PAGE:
On British TV a couple of years ago, I saw a studio performance by The Go! Team. They’re a terrifically fun band from the Brighton area. Their records are action-packed blends of cheer-leading chants, car chase music, and guitar riffs. Good fun. During that performance though, one of the guitar players wore a motocross bike helmet the whole time. Like this one here.
It was just about the best look I’ve ever seen and if I were in a rock band I would so steal it. The benefits are numerous, including: the addition of a heightened mysterious edge to your rock persona, not having to do your hair, AND of course protection from head injuries. What could be better? Never underestimate adequate skull protection. Anyway, the whole thing made me think today about that handful of rock bands that spice up their live performances by putting a bit of effort into their stage wear.
That’ll be today’s great thing then.
36. Costume-wearing musicians
This topic could be divided into two camps, really. The first would be those rockers that have what’s essentially a special uniform to wear on stage. You see bands like Kiss and Gwar that obviously put a ton of effort into their get-ups but they don’t vary too much from the theme that they’ve designed. Here are some examples:
It seems that most of the acts that fall into this camp belong to the heavy metal genre (the Elvis pic, a bit out of place there). You think that pic of Gwar is frightening check out pics of Mushroomhead or Slipknot. The stuff of nightmares. Other heavy metal/rock efforts include Angus Young’s schoolboy motif and rock guitarist Buckethead–who, obviously,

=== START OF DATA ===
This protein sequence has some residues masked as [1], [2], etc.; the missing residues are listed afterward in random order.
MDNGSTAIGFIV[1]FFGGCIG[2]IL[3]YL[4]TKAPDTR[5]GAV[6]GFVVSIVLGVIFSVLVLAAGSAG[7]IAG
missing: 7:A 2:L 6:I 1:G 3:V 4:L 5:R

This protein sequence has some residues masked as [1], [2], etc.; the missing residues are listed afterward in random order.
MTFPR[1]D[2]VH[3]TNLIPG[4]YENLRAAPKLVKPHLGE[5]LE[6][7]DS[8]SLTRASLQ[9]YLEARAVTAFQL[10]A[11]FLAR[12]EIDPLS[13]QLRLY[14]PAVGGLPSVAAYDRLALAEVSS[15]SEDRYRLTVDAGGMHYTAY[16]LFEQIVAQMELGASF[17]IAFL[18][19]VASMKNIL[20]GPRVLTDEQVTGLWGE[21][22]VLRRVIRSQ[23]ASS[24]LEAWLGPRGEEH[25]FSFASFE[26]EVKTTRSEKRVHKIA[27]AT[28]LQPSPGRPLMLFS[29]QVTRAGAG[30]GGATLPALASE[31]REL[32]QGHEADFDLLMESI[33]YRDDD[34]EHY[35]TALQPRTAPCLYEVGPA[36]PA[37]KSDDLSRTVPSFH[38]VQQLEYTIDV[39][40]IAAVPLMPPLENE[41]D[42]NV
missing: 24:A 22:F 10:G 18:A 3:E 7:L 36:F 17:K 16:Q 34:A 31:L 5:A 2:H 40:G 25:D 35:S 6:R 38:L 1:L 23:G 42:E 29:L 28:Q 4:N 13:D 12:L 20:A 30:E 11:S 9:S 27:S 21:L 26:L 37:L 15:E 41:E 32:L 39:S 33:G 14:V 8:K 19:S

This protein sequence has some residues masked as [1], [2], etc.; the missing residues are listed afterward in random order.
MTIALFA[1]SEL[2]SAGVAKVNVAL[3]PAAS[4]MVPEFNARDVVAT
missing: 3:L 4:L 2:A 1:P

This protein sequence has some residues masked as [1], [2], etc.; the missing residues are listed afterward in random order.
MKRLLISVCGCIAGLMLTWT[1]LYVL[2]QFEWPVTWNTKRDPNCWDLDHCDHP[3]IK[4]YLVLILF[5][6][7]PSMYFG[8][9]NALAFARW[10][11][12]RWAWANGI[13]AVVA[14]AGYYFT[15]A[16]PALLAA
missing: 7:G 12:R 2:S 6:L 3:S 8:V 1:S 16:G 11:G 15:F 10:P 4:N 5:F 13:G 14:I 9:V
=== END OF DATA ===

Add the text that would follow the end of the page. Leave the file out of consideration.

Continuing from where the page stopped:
is the fella pictured here. You know, this guy, with the KFC bucket on his head and the Michael Myers’ Halloween Shatner-mask.
Others that are perhaps less terrifying, (jump-suited Elvis marginally better off with this crowd), include Interpol’s Carlos D. ( a bassist who sometimes wears a gun holster on stage), Devo–with their flowerpot hats and utility jumpsuits, Wayne Coyne of The Flaming Lips, who often performs in either a white or grey three-piece suit, The Village People, and David Bowie when he was doing his Ziggy Stardust thing.
But, I think bands/singers should get extra points when their costumes are seemingly random. That would be the second of the two camps that I mentioned at the start. Random costumes! That’s why the motocross helmet was kind of cool. That guy doesn’t wear it all the time. It was more of a surprise really. Whilst it doesn’t quite qualify as a costume, it’s always interesting to see what spangled jumpsuit CSS’s Lovefoxxx is going to show up wearing. The pic below is just one possible delight.
I think it takes a bit more gusto to try this second option–the random costume. The fun uniform look is still worthy. It’s just a bit safer. After all, if the rest of your band is outfitted just the same, then there is the safety of numbers. You’re not the only one that looks like a nut. If you’re a solo artist, like our friend Buckethead up there, well there’s the comfort of regularity. He wears that bucket all the time! It must get easier and easier every time he puts it on.
It’s great when rock stars have no shame. Why should they, I suppose. Showing up in a costume or something completely outlandish is what rock is all about. Looking too groomed or polished is for insecure losers. You know you’re at the height of your game when you can put on a monster mask or a cowboy outfit and still get the groupies after your set. Confidence! Look at Peter Gabriel wearing a fox-head. What the? Who the? I don’t know, but I bet he still got some after the show.
In fact, I think I’ve had quite enough of clever tee shirts, leather pants, and ironically worn skinny suits. There’s a reason that Halloween is in my top three holidays. Costumes are the Motts. Bring on the cosplay enthusiasts!
A special photo parade has to be dedicated to Gnarls Barkley at this point. While they stay within a theme, that of famous movies, they change costumes frequently. And they are quality. Here are just a few snaps.